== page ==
There must be something in the water; nitrates causing major headaches for developers
Worried by nitrate levels in the Solent, five councils in the region – East Hampshire, Fareham, Gosport, Havant and Portsmouth – have stopped approving new schemes that aren’t nitrate-neutral.
Cutting through the science, nitrates chiefly come from three sources: animal waste, artificial fertilisers and sewage.
When too much enters the water, it reduces oxygen levels and can increase acidity, spelling environmental trouble.
Natural England is so concerned – following recent European Court rulings – that it has advised Solent planning chiefs to refuse schemes unless they address the problem.
However, the area also has significant housing targets, creating a dilemma that is causing huge frustration without a clear solution.
The nitrate fallout for housebuilders
Developers who need to make schemes nitrate-neutral are likely to see rising costs in order to tackle the issue.
One way is to install Sustainable Drainage Systems (SuDS) such as wetlands and ponds, but these might not be options on small sites. There is also the thorny issue of who maintains the SuDS once they are in place.
Another major issue is the logjam in the planning system caused by Natural England’s guidance.
For example, Fareham Borough Council has cancelled some of its planning meetings and said developers must address the nitrates issues before homes are built or occupied.
And it isn’t just new schemes that are affected. Projects that previously received outline permission, or where full consent hadn’t yet been granted (for example, to finalise Section 106 agreements) could be put on hold.
In order to be nitrate-neutral, developers could now find viable schemes becoming marginal, while those that were already marginal become undeliverable.
Furthermore, while larger developers might be able to ride out the nitrate storm, it could prove the make-or-break issue for smaller firms who need to get homes delivered as soon as possible.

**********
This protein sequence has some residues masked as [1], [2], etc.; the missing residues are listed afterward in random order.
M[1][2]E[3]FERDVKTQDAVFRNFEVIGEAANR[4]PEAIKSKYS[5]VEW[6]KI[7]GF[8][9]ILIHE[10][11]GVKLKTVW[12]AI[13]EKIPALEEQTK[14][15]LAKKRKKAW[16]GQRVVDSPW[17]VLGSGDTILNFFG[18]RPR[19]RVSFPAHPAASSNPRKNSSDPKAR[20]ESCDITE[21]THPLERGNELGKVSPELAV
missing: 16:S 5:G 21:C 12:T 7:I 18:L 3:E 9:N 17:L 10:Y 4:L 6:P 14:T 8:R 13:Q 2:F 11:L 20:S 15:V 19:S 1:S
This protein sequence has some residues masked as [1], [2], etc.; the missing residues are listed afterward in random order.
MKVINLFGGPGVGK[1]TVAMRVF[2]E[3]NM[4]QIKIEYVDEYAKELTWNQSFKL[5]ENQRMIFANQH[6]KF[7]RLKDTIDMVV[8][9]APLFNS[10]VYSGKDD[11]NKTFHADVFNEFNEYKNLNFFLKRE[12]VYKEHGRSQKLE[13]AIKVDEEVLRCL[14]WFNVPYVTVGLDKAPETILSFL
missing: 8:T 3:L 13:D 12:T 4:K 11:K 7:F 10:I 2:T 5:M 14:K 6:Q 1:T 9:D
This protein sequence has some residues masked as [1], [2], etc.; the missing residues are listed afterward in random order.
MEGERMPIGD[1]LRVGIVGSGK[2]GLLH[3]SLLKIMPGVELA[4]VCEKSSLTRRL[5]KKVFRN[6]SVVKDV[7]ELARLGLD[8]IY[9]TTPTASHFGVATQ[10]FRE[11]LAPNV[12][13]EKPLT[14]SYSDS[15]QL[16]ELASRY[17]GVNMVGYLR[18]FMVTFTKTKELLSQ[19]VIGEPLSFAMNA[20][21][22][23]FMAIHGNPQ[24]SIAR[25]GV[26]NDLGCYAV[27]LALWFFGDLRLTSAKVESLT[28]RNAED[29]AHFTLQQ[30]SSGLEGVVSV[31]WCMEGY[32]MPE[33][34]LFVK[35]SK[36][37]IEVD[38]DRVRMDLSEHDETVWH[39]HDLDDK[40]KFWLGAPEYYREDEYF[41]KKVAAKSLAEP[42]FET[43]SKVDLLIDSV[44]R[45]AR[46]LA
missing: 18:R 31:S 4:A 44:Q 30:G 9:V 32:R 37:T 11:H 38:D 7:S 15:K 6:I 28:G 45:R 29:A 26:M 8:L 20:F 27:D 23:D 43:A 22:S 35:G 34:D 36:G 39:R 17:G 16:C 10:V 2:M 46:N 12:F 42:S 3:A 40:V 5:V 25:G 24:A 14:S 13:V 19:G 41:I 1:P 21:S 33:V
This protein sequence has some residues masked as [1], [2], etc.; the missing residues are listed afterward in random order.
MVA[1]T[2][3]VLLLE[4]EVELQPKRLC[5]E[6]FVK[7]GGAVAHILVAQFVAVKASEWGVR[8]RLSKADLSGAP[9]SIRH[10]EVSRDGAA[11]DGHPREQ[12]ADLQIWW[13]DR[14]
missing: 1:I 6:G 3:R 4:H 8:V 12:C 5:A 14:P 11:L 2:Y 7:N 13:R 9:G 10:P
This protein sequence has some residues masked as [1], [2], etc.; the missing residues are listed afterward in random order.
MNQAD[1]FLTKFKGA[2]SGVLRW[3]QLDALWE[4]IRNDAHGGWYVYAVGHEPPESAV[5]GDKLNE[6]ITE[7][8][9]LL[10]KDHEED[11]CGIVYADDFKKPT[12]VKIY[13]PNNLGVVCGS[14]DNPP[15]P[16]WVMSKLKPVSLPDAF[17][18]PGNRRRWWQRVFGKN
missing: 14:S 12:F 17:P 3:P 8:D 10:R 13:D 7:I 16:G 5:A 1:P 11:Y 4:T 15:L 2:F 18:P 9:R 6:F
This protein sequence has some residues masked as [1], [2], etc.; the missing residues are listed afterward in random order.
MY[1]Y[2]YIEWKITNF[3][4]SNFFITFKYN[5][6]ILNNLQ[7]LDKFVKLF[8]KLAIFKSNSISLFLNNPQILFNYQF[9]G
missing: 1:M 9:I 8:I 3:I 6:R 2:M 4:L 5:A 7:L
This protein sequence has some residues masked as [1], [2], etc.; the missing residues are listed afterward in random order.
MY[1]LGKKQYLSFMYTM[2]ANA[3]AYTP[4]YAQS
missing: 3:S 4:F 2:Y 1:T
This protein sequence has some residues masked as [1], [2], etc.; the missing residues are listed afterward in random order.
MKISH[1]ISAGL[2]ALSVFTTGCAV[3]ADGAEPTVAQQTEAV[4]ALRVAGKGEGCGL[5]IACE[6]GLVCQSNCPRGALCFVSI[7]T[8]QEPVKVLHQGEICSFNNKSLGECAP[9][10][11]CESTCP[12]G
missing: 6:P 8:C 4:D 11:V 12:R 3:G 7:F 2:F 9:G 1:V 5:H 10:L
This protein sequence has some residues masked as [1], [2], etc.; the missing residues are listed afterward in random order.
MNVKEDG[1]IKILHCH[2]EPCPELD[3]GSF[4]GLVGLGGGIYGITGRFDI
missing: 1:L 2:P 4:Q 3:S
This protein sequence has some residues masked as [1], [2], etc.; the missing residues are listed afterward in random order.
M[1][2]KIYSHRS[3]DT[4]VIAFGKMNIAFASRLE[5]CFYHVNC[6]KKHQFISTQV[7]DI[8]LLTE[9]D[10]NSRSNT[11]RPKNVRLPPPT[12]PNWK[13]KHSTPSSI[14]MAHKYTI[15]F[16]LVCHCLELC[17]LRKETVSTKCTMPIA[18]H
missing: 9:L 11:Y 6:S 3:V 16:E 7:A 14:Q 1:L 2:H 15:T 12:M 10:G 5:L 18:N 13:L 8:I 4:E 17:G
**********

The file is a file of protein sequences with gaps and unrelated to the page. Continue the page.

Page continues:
With that in mind, BECG now understands some developers are proposing to join forces to lobby together on the issue.
One of the main arguments is likely to be that using land for housing could lead to a net reduction in nitrates compared to high-intensity farming.
Curiously, this could mean greenfield developments are regarded as more environmentally suitable than former industrial sites if the overriding priority is to reduce nitrates.
Dealing with the nitrate dilemma
While developers seek to petition decision-makers, there is already ample finger-pointing between politicians, farmers and water companies regarding who must act.
There is also political controversy, with the competing interests of reducing nitrates along with calls across the political spectrum for new homes.
As a result, there is a policy dilemma on whether new housing or nitrate reduction is the priority or indeed if the circle can be squared to deliver both.
The issue has dominated recent Partnership for South Hampshire agendas with council chiefs venting frustration at the impasse. There was no sign of it being resolved at their most recent meeting on Monday, October 14, which BECG attended.
Instead, council chiefs could only repeat previous calls for a Government ruling to break the deadlock.
While guidance is awaited from Westminster, which is already neck-deep in Brexit, local planners must decide whether to refuse development due to nitrate levels or risk falling foul of environmental legislation.
With that in mind, it’s not just the water that needs clarity, but the national approach to resolve the dilemma.
We are keeping a close watch on the nitrates issues as it unfolds and are currently advising developers on the matter. For more information contact me on 01962 893859.